We Still Want to Make it Work, Now What?

Anyone who has ever faced infidelity knows the pain. You feel ashamed, embarrassed, helpless, sick to your stomach, empty, and cold. It’s like you’ve suddenly woken up next to a stranger. If your spouse leaves you for this other person, all you can do is work on healing yourself. But if your spouse wants to stay, and if you want to rebuild your marriage, you both need to work on healing yourselves and your marriage.

For both of you, communication and putting your Catholic faith at the center is key. Now more than ever, communication is a vital component of the healing process. From this point on, you must learn to have meaningful and deep conversations with each other about your feelings. Not only must you listen to the reasons for why your spouse cheated, but your spouse must listen to your insecurities and your feelings of anger, resentment, and betrayal. You should consider faith-based marriage counseling (more on that below).

Together, meet with your parish priest or minister or someone in the Church you trust who can help you with resources for your journey. Remember too that if you married in the Catholic Church, the sacrament has endowed you with extra graces to meet with marital challenges, so embrace what God and the Church offer.

The Marriage of the Virgin (Jerome-Martin Langlois)

The Marriage of the Virgin (Jerome-Martin Langlois)

Seeking the advice and counsel of a Catholic therapist – someone who understands the sacramental nature of marriage – is vital. A counselor will guide you in ways to begin these difficult conversations and will help you learn the skills to continue them on your own. You can find a Catholic therapist in your area at catholictherapists.com. Simply input your state or zip code to find someone near you.

A healing retreat weekend called Retrouvaille is also a wonderful way to reconnect with your spouse and to talk about the affair with the help of others who have shared experiences. As its website says, “there is hope” and you can learn to forgive and trust.

For both of you, it will likely get harder before it gets easier. The spouse who cheated must begin with full disclosure about the affair. he or she must answer all questions truthfully and patiently. If you are the offended spouse, you have the right to demand that your spouse be tested for STDs. You both must talk about the reasons the cheating happened. And you must work on fixing these problems together. In addition, the one who cheated must take responsibility for his or her actions rather than putting the blame on the other spouse.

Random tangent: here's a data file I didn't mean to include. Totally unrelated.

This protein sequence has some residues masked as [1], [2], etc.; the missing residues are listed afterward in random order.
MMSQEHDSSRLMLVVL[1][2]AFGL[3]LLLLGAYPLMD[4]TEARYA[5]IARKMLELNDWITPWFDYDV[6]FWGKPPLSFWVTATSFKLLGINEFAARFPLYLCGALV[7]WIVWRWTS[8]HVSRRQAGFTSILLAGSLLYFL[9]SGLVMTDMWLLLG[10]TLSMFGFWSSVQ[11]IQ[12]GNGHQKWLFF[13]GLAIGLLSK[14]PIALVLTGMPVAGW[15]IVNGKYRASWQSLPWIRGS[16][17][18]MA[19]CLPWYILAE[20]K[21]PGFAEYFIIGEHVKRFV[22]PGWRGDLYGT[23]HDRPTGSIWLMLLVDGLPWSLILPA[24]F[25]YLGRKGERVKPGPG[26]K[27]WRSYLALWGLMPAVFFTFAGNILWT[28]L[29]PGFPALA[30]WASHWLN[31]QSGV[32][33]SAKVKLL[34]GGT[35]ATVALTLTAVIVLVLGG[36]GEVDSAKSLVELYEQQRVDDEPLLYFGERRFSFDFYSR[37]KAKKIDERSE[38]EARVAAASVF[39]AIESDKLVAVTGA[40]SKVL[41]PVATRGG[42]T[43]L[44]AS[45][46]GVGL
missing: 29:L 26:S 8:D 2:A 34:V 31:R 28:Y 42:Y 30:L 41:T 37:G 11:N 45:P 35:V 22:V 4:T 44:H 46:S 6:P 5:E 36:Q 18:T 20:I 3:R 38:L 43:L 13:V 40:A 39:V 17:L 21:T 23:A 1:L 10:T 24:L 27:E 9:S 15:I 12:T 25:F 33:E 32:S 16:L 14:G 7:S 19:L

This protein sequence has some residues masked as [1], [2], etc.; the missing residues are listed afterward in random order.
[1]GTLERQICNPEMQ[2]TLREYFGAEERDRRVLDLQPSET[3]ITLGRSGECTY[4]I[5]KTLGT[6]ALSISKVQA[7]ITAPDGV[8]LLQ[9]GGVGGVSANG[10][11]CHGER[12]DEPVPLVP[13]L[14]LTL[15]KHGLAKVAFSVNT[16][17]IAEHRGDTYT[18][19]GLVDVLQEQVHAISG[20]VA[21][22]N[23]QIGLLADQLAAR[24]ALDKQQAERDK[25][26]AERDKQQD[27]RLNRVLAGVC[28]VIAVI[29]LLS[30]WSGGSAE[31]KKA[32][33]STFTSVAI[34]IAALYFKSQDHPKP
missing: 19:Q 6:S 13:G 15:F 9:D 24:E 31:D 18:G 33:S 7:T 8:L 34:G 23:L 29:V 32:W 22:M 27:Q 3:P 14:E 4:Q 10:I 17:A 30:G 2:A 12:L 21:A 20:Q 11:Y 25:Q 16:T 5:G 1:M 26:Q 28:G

You know that Christ and the Church teach that we must forgive those who hurt us, but you’ll find that this is a tall order when the person who you thought loved you the most has betrayed you. Forgiveness takes time and prayer. You may have to pray every day, several times a day, for God’s grace and mercy to wash over you. And just when you think you have forgiven your spouse, you may wake up one morning to realize that your feelings of anger and hatred have all come flooding back. It’s okay. Keep praying. Keep moving forward. Be truthful to your spouse about any setbacks. Don’t hide your feelings.

If you were the one who cheated, go to confession. Infidelity is a mortal sin; make things right with God just as you are attempting to make things right with your spouse.

Remember that Christ is vital to your marriage. If your marriage didn’t involve Him before, it is imperative that it involves Him now. Begin to pray as a couple. Ask Him for grace, guidance, and mercy. Go to daily and weekly Mass together. Read the Bible together. Spend time with other godly couples from your parish.

wedding rings on a bible

Infidelity is devastating. Infidelity is heartbreaking and crushing. When you make your wedding vows, you vow to love your new spouse for “better or worse.” Infidelity definitely falls into the “worse” category, but it doesn’t have to mean the end of your marriage. With communication, healing, love, patience, effort, and renewed trust, you can build a new—and better—marriage with the same partner and create a new life together.


This article was originally published in July 2021 and was most recently updated in March 2024 by Susan Ciancio.

Susan Ciancio has a BA in psychology and a BA in sociology from the University of Notre Dame, with an MA in liberal studies from Indiana University. Since 2003, she has worked as a professional editor and writer, editing both fiction and nonfiction books, magazine articles, blogs, educational lessons, professional materials, and website content. Fourteen of those years have been in the pro-life sector. Currently Susan writes weekly for HLI, edits for American Life League, and is the editor of its Celebrate Life Magazine. She also serves as executive editor for the Culture of Life Studies Program, an educational nonprofit program for k-12 students.


  1. Mrs. S Westby on February 10, 2024 at 8:45 AM

    Try REtrouvaille #helpourmarriage.org

  2. jay aikman on October 29, 2020 at 9:54 PM

    IF only it were so easy. I wish. I have not cheated, but i fear i may as i am in a sexless marraige. We have talked about it and she agrees to change but nothing and its been 17 years. I do think people can survive cheating, but COMMUNICATION can stop many affairs from happening in the first place and that is the best thing.